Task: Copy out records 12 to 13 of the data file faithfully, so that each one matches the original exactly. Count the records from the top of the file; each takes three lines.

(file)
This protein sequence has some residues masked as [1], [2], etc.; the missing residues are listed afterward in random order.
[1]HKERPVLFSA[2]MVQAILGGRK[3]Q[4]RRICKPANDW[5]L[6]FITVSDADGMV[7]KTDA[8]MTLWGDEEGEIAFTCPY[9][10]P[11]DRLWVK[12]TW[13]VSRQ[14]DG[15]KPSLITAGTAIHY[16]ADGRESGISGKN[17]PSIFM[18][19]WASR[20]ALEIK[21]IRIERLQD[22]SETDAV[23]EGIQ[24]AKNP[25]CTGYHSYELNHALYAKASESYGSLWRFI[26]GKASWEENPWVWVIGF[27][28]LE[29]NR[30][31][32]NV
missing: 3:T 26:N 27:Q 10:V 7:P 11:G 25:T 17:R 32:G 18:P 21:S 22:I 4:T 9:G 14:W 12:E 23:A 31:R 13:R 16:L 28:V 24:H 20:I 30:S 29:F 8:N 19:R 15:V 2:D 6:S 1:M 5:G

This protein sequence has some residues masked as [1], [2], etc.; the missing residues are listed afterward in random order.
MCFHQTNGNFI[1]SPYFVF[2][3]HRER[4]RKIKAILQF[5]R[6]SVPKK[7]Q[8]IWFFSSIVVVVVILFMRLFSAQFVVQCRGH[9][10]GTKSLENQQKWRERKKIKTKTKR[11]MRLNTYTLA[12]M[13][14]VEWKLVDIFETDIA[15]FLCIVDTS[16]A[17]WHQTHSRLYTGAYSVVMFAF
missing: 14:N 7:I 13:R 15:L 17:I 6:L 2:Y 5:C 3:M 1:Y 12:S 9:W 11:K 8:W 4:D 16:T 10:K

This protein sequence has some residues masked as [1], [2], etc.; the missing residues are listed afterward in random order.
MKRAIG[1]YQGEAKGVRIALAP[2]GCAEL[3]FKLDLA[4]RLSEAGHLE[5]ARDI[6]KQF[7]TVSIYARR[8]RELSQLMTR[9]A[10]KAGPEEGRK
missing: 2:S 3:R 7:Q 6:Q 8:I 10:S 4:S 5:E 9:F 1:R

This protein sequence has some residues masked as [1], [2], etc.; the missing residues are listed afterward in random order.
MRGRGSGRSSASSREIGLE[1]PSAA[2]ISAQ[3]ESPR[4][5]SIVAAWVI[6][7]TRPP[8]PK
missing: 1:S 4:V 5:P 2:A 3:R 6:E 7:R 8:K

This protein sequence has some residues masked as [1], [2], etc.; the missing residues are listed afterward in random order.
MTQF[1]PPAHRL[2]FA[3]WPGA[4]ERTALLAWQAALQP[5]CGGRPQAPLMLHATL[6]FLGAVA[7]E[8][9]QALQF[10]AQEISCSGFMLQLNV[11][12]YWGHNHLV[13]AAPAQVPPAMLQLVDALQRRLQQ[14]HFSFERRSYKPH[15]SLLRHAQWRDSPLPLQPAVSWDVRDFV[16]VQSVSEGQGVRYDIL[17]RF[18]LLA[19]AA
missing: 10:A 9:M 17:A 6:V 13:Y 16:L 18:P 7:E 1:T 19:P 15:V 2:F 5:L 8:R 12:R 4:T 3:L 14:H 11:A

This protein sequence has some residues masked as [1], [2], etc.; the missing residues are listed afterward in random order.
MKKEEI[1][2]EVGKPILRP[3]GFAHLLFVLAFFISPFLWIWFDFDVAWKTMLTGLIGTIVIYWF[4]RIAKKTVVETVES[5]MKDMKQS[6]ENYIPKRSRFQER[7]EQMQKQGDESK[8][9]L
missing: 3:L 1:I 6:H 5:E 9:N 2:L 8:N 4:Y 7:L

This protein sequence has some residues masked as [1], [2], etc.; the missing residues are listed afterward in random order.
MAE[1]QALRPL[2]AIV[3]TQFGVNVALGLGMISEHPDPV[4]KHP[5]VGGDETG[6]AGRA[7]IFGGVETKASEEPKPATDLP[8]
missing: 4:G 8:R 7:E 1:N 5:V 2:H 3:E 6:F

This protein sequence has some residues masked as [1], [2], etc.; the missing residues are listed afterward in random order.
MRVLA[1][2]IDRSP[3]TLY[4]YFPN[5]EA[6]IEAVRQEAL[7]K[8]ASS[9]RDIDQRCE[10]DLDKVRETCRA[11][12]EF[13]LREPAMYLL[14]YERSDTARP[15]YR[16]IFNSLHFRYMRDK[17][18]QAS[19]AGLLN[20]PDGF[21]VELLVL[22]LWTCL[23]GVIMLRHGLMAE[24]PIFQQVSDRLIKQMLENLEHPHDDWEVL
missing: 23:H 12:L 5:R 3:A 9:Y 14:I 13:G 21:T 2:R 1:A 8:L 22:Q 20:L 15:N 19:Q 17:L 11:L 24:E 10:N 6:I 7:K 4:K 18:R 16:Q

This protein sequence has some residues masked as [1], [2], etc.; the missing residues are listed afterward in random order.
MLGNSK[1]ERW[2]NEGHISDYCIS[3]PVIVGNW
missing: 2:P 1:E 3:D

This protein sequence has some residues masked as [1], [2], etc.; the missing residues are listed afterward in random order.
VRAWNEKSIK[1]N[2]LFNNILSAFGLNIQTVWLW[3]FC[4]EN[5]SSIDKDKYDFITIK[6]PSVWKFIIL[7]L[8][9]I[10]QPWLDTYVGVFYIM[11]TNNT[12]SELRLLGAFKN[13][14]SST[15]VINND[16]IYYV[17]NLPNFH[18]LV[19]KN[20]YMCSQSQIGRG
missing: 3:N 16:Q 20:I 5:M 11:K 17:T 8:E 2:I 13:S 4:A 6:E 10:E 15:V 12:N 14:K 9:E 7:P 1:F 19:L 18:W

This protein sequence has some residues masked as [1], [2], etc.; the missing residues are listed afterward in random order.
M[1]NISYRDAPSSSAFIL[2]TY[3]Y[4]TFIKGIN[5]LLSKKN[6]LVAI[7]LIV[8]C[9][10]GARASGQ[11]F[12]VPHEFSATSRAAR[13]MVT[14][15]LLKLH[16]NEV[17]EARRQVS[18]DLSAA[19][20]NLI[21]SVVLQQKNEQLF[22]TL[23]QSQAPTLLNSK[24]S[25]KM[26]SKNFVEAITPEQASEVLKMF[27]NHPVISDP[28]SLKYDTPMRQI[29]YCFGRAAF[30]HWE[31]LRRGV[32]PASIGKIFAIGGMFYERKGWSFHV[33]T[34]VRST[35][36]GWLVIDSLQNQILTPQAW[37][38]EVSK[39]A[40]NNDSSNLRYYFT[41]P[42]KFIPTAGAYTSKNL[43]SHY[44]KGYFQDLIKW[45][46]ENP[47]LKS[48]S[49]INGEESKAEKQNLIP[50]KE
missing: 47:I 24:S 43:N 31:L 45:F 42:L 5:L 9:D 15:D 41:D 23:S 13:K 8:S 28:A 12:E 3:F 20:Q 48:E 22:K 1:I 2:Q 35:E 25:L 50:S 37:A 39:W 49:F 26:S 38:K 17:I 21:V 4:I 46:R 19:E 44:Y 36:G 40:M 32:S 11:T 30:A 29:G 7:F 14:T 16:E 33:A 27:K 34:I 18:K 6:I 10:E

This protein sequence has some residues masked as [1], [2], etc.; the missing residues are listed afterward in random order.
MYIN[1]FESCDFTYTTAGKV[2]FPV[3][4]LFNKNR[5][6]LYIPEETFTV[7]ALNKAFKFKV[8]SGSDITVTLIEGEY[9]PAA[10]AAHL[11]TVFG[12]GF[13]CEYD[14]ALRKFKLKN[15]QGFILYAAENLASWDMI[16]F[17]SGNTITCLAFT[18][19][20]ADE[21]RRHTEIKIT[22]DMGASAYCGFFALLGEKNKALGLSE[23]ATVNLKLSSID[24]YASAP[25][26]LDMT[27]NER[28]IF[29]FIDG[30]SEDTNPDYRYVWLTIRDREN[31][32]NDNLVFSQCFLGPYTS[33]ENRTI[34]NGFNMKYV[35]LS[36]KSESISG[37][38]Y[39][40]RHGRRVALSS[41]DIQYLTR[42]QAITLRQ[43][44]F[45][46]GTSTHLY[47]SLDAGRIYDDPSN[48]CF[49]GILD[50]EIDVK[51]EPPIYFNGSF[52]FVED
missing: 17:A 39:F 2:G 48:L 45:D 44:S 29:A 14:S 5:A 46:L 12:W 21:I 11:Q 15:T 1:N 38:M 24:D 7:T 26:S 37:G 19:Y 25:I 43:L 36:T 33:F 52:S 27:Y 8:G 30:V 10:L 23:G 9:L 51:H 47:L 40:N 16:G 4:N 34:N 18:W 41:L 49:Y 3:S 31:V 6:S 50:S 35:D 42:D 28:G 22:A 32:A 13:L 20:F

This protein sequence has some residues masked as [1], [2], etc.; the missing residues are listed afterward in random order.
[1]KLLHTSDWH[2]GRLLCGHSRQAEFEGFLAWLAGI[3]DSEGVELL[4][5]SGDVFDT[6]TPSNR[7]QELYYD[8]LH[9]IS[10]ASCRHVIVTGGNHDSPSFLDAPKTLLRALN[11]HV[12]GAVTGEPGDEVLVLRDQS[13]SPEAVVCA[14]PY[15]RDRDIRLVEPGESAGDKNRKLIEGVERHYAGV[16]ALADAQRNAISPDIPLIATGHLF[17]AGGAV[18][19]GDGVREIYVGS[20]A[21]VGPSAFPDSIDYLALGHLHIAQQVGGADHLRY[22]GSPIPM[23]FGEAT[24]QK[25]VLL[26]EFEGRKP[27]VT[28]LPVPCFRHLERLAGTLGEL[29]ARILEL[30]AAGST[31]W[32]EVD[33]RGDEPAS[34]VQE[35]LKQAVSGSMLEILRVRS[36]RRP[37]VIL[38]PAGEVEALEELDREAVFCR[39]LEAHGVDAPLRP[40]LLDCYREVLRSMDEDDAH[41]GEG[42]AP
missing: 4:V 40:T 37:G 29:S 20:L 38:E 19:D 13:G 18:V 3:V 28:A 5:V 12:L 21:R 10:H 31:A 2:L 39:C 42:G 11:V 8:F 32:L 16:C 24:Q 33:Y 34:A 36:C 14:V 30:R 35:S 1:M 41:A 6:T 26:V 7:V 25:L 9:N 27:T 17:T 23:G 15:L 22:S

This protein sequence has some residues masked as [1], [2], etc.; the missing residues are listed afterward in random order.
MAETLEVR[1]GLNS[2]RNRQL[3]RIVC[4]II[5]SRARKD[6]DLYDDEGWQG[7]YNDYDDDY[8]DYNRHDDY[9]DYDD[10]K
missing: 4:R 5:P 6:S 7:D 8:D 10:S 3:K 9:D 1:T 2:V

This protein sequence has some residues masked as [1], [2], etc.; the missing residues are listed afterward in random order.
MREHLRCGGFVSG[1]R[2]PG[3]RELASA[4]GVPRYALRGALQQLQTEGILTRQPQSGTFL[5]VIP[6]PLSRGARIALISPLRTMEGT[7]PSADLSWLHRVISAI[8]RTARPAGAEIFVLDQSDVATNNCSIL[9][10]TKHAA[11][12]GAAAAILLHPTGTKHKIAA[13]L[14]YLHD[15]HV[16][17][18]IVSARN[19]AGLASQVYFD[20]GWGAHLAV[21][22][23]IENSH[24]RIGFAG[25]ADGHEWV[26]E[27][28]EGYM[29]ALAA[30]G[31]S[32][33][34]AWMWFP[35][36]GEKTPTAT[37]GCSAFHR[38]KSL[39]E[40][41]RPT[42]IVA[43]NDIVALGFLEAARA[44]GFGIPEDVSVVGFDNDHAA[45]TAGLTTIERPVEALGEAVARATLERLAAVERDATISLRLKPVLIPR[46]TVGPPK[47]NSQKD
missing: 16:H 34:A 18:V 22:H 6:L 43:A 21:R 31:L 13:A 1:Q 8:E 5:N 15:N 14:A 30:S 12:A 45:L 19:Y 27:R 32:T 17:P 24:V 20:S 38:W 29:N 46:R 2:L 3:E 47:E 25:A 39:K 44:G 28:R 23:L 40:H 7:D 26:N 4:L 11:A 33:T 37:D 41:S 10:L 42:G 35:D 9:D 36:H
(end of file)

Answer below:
This protein sequence has some residues masked as [1], [2], etc.; the missing residues are listed afterward in random order.
MYIN[1]FESCDFTYTTAGKV[2]FPV[3][4]LFNKNR[5][6]LYIPEETFTV[7]ALNKAFKFKV[8]SGSDITVTLIEGEY[9]PAA[10]AAHL[11]TVFG[12]GF[13]CEYD[14]ALRKFKLKN[15]QGFILYAAENLASWDMI[16]F[17]SGNTITCLAFT[18][19][20]ADE[21]RRHTEIKIT[22]DMGASAYCGFFALLGEKNKALGLSE[23]ATVNLKLSSID[24]YASAP[25][26]LDMT[27]NER[28]IF[29]FIDG[30]SEDTNPDYRYVWLTIRDREN[31][32]NDNLVFSQCFLGPYTS[33]ENRTI[34]NGFNMKYV[35]LS[36]KSESISG[37][38]Y[39][40]RHGRRVALSS[41]DIQYLTR[42]QAITLRQ[43][44]F[45][46]GTSTHLY[47]SLDAGRIYDDPSN[48]CF[49]GILD[50]EIDVK[51]EPPIYFNGSF[52]FVED
missing: 17:A 39:F 2:G 48:L 45:D 44:S 29:A 14:S 5:A 46:L 12:W 21:I 11:Q 15:T 1:N 38:M 24:D 7:T 26:S 37:G 19:Y 25:I 43:L 36:T 33:F 52:S 27:Y 8:G 30:V 10:L 23:G 9:L 51:H 47:L 40:N 16:G 4:N 34:N 18:W 41:L 49:Y 3:S 31:V 6:S 50:S 35:D 42:D 28:G 22:A 32:A 13:L 20:F

This protein sequence has some residues masked as [1], [2], etc.; the missing residues are listed afterward in random order.
[1]KLLHTSDWH[2]GRLLCGHSRQAEFEGFLAWLAGI[3]DSEGVELL[4][5]SGDVFDT[6]TPSNR[7]QELYYD[8]LH[9]IS[10]ASCRHVIVTGGNHDSPSFLDAPKTLLRALN[11]HV[12]GAVTGEPGDEVLVLRDQS[13]SPEAVVCA[14]PY[15]RDRDIRLVEPGESAGDKNRKLIEGVERHYAGV[16]ALADAQRNAISPDIPLIATGHLF[17]AGGAV[18][19]GDGVREIYVGS[20]A[21]VGPSAFPDSIDYLALGHLHIAQQVGGADHLRY[22]GSPIPM[23]FGEAT[24]QK[25]VLL[26]EFEGRKP[27]VT[28]LPVPCFRHLERLAGTLGEL[29]ARILEL[30]AAGST[31]W[32]EVD[33]RGDEPAS[34]VQE[35]LKQAVSGSMLEILRVRS[36]RRP[37]VIL[38]PAGEVEALEELDREAVFCR[39]LEAHGVDAPLRP[40]LLDCYREVLRSMDEDDAH[41]GEG[42]AP
missing: 4:V 40:T 37:G 29:S 20:L 38:E 19:D 13:G 18:V 3:V 28:A 5:V 12:L 21:R 10:H 31:A 2:L 39:C 42:G 11:V 8:F 32:L 16:C 24:Q 33:Y 34:A 36:C 14:V 30:R 35:S 1:M 41:A 6:T 26:V 7:V 25:L 9:N 27:T 17:T 23:G 15:L 22:S